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The Curve


The Curve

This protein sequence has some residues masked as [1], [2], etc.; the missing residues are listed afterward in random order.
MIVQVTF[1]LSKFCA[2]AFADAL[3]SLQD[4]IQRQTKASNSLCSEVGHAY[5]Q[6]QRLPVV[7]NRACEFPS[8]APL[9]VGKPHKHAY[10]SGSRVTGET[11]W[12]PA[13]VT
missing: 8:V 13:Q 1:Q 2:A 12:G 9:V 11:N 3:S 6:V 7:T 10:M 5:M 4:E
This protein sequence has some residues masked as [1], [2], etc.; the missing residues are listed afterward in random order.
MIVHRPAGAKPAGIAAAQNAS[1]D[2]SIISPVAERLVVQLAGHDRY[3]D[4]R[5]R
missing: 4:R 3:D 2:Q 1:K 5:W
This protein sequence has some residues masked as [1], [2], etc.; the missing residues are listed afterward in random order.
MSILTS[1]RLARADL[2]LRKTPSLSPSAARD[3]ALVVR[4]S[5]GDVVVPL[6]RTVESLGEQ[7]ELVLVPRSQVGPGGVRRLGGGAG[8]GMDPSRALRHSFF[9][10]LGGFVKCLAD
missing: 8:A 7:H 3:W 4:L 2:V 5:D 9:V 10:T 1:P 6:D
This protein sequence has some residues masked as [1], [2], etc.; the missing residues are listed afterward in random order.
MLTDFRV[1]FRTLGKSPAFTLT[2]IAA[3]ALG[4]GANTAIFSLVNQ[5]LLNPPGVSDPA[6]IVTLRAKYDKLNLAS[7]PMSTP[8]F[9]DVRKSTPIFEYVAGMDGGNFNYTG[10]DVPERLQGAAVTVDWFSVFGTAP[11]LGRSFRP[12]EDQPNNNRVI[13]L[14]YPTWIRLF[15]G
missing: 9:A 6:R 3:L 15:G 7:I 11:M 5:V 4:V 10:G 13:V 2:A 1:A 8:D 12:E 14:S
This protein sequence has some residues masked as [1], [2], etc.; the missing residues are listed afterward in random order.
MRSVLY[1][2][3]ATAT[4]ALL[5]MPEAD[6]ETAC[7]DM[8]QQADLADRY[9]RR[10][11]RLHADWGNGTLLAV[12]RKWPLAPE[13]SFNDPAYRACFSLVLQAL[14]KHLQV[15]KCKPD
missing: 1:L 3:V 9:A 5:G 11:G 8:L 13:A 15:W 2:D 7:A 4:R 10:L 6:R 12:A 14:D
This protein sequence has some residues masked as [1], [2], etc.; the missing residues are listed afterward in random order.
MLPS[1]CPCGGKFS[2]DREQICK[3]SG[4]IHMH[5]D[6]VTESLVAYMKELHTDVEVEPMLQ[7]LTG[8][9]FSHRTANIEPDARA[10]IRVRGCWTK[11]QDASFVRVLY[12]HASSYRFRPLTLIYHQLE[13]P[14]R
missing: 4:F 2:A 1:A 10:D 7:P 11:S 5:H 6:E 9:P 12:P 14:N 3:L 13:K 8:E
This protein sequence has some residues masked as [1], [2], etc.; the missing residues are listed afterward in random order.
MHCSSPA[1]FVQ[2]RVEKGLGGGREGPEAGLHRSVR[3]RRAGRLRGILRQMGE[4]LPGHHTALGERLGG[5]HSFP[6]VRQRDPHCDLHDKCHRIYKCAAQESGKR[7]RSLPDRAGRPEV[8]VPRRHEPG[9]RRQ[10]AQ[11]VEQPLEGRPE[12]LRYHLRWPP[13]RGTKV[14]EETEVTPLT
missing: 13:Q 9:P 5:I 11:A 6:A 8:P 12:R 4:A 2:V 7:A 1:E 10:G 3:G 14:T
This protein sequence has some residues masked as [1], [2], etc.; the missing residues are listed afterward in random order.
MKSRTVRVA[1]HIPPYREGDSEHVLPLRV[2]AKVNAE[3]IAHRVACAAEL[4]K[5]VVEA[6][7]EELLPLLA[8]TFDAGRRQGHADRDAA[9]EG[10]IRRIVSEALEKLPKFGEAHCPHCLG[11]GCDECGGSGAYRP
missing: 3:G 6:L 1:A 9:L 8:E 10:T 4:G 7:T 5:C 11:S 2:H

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Last year's Dead Man On Campus was a dispiriting, unfunny mess. But perhaps its biggest problem, beyond its unremarkable cast and uninspired script, was the conflict between its dark premise and its clumsy, sitcom-like execution. The Curve has essentially the same plot—two students, played by teen-movie fixture Matthew Lillard and Never Been Kissed star Michael Vartan, plot to kill their obnoxious roommate, receive the automatic 4.0 GPA of popular mythology, and improve their chances of getting into Harvard—but this time, the film's execution is even darker and more misanthropic than the sick-joke premise. Writer-director Dan Rosen also wrote the 1995 black comedy The Last Supper, and in both films, he explores what happens when bad people do exceedingly bad things. In The Last Supper, Rosen's protagonists were murderous Leftists; in The Curve, his characters run the narrow moral gamut from vaguely creepy (Keri Russell as Vartan's girlfriend) to mildly loathsome (Vartan) to positively satanic (Lillard). Just as other films get by on sheer likability, The Curve somehow gets by on sheer loathability. It's a seriously troubled movie: Everyone in it besides Russell seems at least five years too old for his or her role, and almost none of the film's arch, self-referential gags work. Yet it remains strangely, morbidly diverting, if only because Rosen has a real knack for creating memorably unpleasant, unsettling setpieces that suggest both the black-comic sensibility of Happiness and the showy theatrics of Neil LaBute. But The Curve's biggest strength is the powerhouse lead performance by Lillard, whose over-the-top shtick (he's perpetually on the verge of breaking character) can be overbearing and obnoxious, but is put to good use here. The film never explains why Lillard's character would have any friends, but the gutsiness of his performance keeps things interesting, even if The Curve itself is little morethan a modest but well-made B-movie.